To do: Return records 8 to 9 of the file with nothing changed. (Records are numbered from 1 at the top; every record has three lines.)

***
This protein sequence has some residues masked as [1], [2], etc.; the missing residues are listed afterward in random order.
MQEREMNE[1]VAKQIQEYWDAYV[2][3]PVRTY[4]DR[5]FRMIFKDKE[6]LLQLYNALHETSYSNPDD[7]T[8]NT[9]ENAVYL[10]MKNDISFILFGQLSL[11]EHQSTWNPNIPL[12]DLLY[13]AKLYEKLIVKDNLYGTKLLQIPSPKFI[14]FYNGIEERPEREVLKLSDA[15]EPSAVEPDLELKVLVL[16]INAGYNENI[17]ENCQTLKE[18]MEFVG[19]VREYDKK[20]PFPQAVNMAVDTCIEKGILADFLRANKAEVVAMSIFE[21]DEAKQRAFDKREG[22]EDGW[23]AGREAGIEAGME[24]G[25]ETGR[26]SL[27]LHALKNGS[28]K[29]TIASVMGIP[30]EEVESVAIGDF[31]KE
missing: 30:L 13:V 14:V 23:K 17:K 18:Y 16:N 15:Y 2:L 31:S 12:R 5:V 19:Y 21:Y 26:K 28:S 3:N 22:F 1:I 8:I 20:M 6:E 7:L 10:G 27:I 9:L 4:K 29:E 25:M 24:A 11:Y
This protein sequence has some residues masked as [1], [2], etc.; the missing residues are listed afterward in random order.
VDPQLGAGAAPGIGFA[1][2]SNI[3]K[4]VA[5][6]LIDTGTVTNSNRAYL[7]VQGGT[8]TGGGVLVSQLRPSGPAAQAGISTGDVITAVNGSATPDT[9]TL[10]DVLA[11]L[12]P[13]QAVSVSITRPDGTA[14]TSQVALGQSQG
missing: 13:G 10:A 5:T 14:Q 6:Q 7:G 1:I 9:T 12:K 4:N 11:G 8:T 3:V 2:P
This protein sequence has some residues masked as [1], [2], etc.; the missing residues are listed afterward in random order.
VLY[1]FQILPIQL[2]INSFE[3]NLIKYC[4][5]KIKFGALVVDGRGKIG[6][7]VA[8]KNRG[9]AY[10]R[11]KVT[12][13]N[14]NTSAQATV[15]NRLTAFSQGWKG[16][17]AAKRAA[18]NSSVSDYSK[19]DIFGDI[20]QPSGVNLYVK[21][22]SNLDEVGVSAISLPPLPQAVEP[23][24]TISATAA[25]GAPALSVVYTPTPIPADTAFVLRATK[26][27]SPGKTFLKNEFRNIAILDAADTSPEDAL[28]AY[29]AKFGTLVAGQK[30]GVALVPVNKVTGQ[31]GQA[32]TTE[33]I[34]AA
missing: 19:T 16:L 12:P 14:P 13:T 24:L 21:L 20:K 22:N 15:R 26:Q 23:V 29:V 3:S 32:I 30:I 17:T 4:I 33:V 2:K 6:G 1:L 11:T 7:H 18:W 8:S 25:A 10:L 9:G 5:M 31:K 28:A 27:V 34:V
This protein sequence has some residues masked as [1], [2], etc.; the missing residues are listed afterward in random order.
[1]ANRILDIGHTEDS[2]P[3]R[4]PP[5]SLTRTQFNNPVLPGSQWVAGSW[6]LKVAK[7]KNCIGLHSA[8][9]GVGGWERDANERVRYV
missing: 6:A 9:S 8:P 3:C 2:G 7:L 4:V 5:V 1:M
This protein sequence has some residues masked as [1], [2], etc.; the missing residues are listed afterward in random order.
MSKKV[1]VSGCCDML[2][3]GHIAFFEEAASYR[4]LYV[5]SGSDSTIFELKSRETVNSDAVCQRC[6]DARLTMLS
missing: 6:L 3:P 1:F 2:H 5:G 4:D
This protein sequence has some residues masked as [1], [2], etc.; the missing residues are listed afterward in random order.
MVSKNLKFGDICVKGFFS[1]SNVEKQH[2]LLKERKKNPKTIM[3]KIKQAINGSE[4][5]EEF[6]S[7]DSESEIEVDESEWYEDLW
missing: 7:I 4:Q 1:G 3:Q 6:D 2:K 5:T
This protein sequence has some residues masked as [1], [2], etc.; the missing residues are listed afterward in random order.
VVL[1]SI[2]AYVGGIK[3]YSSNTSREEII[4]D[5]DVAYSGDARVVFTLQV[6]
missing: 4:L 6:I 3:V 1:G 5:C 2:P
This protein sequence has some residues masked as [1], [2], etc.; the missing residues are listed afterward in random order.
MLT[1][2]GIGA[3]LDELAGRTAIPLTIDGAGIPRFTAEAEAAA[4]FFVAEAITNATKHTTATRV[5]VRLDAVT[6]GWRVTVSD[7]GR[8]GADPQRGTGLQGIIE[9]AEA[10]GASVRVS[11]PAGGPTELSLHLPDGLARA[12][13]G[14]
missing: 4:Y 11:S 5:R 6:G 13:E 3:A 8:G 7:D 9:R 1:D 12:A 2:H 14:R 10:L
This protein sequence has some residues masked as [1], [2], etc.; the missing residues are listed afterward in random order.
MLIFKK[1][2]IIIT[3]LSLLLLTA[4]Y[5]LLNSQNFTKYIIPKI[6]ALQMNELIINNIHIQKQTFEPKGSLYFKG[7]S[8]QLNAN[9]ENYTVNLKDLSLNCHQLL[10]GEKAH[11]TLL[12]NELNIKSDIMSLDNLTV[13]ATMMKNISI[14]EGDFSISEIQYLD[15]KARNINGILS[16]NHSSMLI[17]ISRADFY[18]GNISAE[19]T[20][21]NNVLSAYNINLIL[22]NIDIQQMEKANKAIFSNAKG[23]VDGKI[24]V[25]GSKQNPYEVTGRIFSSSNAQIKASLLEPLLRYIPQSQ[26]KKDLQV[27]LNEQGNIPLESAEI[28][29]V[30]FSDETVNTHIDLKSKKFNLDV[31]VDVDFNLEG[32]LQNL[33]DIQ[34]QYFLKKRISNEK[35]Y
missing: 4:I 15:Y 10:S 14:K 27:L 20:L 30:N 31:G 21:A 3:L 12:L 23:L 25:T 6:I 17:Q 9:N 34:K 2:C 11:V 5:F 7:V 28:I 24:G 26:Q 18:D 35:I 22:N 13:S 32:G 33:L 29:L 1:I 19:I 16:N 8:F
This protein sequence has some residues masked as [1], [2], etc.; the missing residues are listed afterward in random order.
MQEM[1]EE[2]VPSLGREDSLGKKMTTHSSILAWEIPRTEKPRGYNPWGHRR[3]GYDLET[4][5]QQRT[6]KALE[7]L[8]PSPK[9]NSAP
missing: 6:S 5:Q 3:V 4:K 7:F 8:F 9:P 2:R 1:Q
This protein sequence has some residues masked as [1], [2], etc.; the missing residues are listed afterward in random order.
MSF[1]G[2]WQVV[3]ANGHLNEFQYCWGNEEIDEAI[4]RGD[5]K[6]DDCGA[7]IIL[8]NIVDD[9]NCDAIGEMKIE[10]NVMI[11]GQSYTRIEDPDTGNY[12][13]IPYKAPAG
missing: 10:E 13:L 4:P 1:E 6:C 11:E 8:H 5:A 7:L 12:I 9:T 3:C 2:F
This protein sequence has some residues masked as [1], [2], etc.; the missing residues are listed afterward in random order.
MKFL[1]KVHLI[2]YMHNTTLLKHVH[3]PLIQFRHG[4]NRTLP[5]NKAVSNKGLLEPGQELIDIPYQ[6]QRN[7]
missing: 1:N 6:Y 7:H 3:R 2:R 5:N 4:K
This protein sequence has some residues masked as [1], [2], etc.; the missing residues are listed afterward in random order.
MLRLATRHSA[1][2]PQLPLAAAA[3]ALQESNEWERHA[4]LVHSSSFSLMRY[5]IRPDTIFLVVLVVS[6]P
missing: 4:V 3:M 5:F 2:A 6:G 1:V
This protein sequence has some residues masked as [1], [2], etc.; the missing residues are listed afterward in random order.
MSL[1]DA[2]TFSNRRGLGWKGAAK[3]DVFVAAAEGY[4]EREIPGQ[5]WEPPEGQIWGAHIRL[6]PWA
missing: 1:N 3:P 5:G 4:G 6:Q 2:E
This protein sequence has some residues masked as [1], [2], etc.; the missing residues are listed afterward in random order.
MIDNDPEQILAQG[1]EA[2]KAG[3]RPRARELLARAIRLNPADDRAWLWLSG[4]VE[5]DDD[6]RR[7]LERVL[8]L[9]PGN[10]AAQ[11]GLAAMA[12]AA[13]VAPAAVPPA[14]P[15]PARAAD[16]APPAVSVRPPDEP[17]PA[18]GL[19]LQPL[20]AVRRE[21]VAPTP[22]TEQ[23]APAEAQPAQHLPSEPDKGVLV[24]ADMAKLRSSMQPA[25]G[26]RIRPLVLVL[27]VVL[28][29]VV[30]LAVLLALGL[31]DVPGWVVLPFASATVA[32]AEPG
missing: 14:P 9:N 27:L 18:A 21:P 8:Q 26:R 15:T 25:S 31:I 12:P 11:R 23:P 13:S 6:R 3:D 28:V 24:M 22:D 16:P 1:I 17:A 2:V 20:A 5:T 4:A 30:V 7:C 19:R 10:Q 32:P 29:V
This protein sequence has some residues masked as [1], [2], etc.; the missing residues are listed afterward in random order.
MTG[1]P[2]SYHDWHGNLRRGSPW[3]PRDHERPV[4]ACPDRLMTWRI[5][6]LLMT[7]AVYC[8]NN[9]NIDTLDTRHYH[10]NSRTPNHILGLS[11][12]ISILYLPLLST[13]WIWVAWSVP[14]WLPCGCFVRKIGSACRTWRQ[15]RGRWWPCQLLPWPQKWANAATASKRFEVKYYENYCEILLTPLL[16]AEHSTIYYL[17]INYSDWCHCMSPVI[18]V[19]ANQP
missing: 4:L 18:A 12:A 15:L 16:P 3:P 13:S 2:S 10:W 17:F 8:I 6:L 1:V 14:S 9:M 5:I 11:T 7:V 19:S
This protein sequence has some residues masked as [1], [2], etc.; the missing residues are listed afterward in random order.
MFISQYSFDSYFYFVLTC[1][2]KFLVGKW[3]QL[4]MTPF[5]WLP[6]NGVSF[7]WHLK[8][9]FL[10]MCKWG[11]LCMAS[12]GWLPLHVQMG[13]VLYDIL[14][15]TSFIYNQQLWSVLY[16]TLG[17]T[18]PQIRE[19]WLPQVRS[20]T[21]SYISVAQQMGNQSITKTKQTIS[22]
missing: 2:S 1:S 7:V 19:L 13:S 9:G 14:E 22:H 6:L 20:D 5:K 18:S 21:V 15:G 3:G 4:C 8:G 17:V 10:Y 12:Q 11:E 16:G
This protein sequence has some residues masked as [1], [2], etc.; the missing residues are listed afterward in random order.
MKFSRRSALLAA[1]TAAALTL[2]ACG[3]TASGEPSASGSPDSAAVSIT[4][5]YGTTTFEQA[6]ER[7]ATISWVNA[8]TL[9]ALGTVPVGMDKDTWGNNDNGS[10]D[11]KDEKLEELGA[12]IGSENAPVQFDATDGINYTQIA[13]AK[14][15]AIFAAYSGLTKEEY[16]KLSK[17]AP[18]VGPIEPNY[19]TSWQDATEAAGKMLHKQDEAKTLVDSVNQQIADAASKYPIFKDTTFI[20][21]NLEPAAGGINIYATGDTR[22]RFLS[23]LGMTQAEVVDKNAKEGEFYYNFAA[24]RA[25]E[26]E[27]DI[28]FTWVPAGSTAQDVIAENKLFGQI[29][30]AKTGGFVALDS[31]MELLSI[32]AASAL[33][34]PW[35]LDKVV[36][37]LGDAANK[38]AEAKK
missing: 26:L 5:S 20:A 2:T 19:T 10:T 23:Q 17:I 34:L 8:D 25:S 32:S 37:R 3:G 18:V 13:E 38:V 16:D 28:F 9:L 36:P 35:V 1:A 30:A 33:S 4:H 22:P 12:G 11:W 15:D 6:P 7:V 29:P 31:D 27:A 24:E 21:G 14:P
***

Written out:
This protein sequence has some residues masked as [1], [2], etc.; the missing residues are listed afterward in random order.
MLT[1][2]GIGA[3]LDELAGRTAIPLTIDGAGIPRFTAEAEAAA[4]FFVAEAITNATKHTTATRV[5]VRLDAVT[6]GWRVTVSD[7]GR[8]GADPQRGTGLQGIIE[9]AEA[10]GASVRVS[11]PAGGPTELSLHLPDGLARA[12][13]G[14]
missing: 4:Y 11:S 5:R 6:G 13:E 3:A 8:G 7:D 9:R 1:D 12:A 2:H 14:R 10:L
This protein sequence has some residues masked as [1], [2], etc.; the missing residues are listed afterward in random order.
MLIFKK[1][2]IIIT[3]LSLLLLTA[4]Y[5]LLNSQNFTKYIIPKI[6]ALQMNELIINNIHIQKQTFEPKGSLYFKG[7]S[8]QLNAN[9]ENYTVNLKDLSLNCHQLL[10]GEKAH[11]TLL[12]NELNIKSDIMSLDNLTV[13]ATMMKNISI[14]EGDFSISEIQYLD[15]KARNINGILS[16]NHSSMLI[17]ISRADFY[18]GNISAE[19]T[20][21]NNVLSAYNINLIL[22]NIDIQQMEKANKAIFSNAKG[23]VDGKI[24]V[25]GSKQNPYEVTGRIFSSSNAQIKASLLEPLLRYIPQSQ[26]KKDLQV[27]LNEQGNIPLESAEI[28][29]V[30]FSDETVNTHIDLKSKKFNLDV[31]VDVDFNLEG[32]LQNL[33]DIQ[34]QYFLKKRISNEK[35]Y
missing: 4:I 15:Y 10:S 14:K 27:L 20:L 30:N 31:G 21:A 3:L 12:L 23:L 25:T 6:I 17:Q 9:N 34:K 2:C 11:V 5:F 7:V 28:I 24:G 26:Q 18:D 35:I 22:N 13:S 32:G 33:L 29:L 1:I 19:I 16:N 8:F